eBooks, white papers and case studies. If you can show potential or existing members how useable and beneficial your membership site has already been to other members, then you will have them intrigued. Use your experience to share thought-prompts, industry insights and reference guides so that your audience gains something they really value. Then make sure they understand that there is much more like this when they become a member. All of these materials come with an added bonus that you can ask non-members for an email address, as the admission price for downloading your free resource.

Infographics. Use your expertise to explain an otherwise-complex subject in an impactful, visual way. You save time in creating the materials; your reader saves time in understanding the issue. Everyone wins. And if they want more information, or to connect with a community of their peers, then they can sign up as a member for real depth and breadth.

Videos. They come in all shapes and sizes. A Facebook Live is a video. A YouTube vlog is a video. A quick promo created on a smart, freely-available video creator tool is, of course, a video. All are endlessly shareable. Just make sure you have what it takes: appealing graphics, an engaging voice over or music, and of course subtitles so they are accessible to all. What you put in your videos is up to you: just make sure it’s something your potential members can’t get elsewhere. They’ll likely share it, and boost your audience. Want access to monthly Q&As with the experts featured in the video? Sign up to the membership site.

Podcasts. A podcast is another little ambassador for your site. You can reach audiences that don’t necessarily read longer articles or white papers, but who might really benefit from being part of a thriving community such as yours. Podcasts are huge – creating one shows you’re forward-thinking and have a broad reach. You can work with partners to sponsor your podcast, since listeners expect to hear adverts. Whilst you’re at it, spend a few minutes each time highlighting a different aspect of your site.


Did you see what we did? Each one of those content offerings came with an example of how to share something for free, and then to entice the potential member to engage further with the site.

Providing value for existing members, and enticing new members to subscribe.

Everything you do with content marketing is with one aim: driving membership volume.

Make your paid-for offering irresistible by demonstrating just how much better life is as a member.

Share and share alike


You’ll want to make sure you extract every single crumb of value out of each different piece of  content. That means you need to do two things:

  1. Share widely; share often; entertain
  2. Reuse and recycle

Sharing your content is as important as any other part of your content strategy. You should build up followers on social media who are not only subscribers or potential members, but who are likely to share your content with other potential members. That means you need to be clever about what you post: spend your time creating content that is specific and targeted to your audience’s needs and anticipate what you can do to help them.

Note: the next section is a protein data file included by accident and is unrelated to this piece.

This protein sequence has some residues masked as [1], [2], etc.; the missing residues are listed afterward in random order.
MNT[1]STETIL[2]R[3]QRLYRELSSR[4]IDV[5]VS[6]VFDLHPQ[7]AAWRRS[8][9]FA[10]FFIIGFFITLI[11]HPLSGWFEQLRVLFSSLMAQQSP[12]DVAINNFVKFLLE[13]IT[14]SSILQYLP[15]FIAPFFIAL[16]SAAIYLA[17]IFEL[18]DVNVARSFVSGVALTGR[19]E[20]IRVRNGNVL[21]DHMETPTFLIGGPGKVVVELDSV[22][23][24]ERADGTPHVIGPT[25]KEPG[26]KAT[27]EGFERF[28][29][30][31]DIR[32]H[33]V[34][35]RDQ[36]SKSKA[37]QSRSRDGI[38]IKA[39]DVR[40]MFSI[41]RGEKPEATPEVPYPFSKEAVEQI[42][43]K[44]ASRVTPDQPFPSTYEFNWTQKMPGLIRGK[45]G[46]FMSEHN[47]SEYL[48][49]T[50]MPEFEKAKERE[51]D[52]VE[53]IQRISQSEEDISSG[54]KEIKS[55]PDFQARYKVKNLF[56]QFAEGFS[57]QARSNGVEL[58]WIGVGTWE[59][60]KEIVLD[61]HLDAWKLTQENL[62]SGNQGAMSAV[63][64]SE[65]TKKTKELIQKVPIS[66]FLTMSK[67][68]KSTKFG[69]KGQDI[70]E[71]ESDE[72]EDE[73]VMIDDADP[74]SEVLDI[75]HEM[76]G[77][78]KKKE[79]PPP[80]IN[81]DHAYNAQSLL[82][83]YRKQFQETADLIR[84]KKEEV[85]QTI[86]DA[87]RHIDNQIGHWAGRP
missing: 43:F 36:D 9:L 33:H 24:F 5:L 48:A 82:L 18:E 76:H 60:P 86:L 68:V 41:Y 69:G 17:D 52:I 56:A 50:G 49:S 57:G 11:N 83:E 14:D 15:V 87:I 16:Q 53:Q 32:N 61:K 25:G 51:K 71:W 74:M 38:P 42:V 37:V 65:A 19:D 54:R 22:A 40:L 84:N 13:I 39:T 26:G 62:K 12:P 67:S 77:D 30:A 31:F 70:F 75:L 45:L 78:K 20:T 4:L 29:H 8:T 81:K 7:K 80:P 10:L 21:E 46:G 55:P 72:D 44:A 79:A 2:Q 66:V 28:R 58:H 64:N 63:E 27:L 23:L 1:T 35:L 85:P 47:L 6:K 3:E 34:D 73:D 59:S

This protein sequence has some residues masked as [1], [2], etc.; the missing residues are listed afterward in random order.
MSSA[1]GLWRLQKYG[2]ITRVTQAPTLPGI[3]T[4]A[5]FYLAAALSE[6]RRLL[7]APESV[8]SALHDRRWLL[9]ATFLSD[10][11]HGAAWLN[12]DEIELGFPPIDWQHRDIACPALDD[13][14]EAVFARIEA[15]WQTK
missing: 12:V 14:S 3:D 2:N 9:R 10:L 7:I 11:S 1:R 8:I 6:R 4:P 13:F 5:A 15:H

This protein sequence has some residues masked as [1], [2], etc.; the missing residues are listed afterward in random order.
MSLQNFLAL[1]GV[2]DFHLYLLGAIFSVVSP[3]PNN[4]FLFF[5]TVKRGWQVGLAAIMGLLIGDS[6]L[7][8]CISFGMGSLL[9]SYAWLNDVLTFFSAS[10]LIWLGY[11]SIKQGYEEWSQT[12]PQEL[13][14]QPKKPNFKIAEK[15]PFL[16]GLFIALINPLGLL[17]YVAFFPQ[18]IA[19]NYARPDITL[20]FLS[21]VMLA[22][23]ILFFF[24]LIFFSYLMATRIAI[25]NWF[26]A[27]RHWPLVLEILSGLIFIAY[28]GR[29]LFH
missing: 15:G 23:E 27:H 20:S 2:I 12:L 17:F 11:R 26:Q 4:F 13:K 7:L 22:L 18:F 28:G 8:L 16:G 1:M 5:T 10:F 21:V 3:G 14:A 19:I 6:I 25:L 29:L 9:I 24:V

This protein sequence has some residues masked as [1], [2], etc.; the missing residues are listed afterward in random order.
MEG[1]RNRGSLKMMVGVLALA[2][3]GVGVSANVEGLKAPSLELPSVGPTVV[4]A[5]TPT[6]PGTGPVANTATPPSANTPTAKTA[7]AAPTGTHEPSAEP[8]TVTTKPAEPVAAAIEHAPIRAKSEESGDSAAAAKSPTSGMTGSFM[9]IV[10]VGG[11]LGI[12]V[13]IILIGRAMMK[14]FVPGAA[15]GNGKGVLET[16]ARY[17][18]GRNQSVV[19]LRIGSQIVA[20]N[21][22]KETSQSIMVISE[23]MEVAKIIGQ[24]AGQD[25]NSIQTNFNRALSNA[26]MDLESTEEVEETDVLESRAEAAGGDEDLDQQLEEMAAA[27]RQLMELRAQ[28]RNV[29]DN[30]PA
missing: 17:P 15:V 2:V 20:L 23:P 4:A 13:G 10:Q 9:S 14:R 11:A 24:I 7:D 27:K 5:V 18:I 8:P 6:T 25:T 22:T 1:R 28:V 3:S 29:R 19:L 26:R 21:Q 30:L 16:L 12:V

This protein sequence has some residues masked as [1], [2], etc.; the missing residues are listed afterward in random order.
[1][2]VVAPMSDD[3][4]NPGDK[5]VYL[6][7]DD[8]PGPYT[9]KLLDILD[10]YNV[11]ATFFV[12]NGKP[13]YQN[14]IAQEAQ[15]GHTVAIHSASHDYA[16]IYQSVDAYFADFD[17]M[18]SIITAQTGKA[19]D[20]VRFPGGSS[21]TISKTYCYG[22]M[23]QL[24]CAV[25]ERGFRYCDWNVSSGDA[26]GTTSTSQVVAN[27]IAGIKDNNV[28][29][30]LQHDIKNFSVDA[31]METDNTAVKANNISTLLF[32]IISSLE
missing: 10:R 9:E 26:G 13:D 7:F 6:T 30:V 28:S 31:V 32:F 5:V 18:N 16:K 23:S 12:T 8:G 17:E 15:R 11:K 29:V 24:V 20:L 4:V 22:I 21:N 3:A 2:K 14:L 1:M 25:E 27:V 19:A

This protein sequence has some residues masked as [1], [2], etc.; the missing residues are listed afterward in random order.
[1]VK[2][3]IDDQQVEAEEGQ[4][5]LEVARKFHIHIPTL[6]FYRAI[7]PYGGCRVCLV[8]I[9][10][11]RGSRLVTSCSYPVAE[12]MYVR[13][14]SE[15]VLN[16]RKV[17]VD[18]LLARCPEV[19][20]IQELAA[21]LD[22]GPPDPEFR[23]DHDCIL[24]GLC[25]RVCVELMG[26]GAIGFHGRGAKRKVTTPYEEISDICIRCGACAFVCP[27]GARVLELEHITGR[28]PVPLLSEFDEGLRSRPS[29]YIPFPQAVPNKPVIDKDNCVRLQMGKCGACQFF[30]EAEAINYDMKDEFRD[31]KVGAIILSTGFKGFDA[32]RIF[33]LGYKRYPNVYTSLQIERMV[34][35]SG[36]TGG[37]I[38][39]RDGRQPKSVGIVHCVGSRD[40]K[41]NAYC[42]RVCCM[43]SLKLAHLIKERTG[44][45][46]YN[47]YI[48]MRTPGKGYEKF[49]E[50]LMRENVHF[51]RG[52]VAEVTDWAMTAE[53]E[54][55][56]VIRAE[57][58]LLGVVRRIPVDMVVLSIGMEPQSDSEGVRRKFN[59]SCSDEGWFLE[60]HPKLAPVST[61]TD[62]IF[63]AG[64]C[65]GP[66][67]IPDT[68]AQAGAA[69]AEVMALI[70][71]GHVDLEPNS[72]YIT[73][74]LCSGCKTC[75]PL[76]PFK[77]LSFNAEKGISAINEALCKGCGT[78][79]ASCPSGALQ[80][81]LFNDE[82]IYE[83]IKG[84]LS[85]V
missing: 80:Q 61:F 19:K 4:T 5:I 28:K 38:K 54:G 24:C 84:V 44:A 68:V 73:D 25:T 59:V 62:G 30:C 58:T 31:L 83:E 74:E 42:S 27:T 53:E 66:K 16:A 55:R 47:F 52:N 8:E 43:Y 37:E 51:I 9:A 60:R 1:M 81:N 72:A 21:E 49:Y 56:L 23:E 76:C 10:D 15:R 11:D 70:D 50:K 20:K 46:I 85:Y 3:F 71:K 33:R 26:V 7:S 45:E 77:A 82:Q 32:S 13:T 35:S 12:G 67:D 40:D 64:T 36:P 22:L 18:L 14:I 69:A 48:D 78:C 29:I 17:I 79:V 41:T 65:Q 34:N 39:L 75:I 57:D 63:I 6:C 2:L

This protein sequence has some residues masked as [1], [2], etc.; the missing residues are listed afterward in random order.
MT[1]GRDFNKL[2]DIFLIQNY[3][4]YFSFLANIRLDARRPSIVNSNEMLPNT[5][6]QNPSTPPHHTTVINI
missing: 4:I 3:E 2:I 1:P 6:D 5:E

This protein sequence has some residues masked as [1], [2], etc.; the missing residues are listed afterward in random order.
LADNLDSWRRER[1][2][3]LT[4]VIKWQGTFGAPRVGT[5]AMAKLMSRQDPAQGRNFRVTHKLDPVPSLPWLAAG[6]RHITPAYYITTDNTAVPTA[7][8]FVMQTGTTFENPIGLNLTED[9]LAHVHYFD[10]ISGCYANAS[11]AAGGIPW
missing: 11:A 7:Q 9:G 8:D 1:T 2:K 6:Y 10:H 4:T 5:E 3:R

The “sharing” part of your content strategy should cover:

  • Posting on your Facebook page; tagging and sharing on relevant groups; using Facebook ads where appropriate
  • Sharing the link on Twitter with an attention-grabbing headline
  • Creating an eye-catching story on Instagram
  • Sharing your video on your YouTube channel
  • Updating your LinkedIn page with the new content and a brief summary
  • Emailing to your current and potential membership distribution lists (ensuring your messaging is consistent with the different audiences)
  • Updating your free-to-access website with exciting blogs, articles and news

Just because you’ve created the content in one format, it doesn’t mean the work is done. How can you take that video and share it as an SEO-ready blog post? Can you interview the expert again, about a different topic, in your podcast? Which quotes and soundbites can you use to share on Twitter or Instagram?

You get the idea. One piece of content can stretch out across multiple formats to reach as many potential members as possible.

Even better, you can use content that you have already created for the members-only subscription.

If that doesn’t make sense, then that’s understandable – you can’t give away something others have to pay for, after all.

And while that’s true, you can entice members to sign up and access the rest by presenting, for free, a small chunk of the course.

That won’t diminish the value of being a member in any way – simply act as a call to action.

To conclude: content marketing just makes sense

Anyone with a membership site should be able to see the benefit of planning a comprehensive content strategy.

There are, certainly, many things to balance: free v paid content; spoken v written; downloads v SEO content.

It’s true that there are a lot of bases to cover.

But then again – being thoughtful about your unique offer, and being considerate of your members’ needs, means you are targeting the right people with resources that should move them from interested followers to active subscribers.

Don’t forget that an entire industry exists solely to create this content on your behalf.

If you don’t think you have the time or abilities to create what you need then you can always outsource.

Use analytics to track your success rates – if your followers are engaging more with a particular format, consider how you can adapt your plan to appeal in a similar way.

Remember that all of this takes time.

It’s an iterative process of finding out what works, repeating it, and waiting for members to come to you whilst you do your best to reach out to them in the right ways.

Ready to plan your content marketing strategy? Start answering those questions – and don’t forget to plan ahead, and reuse/repurpose what you have already created!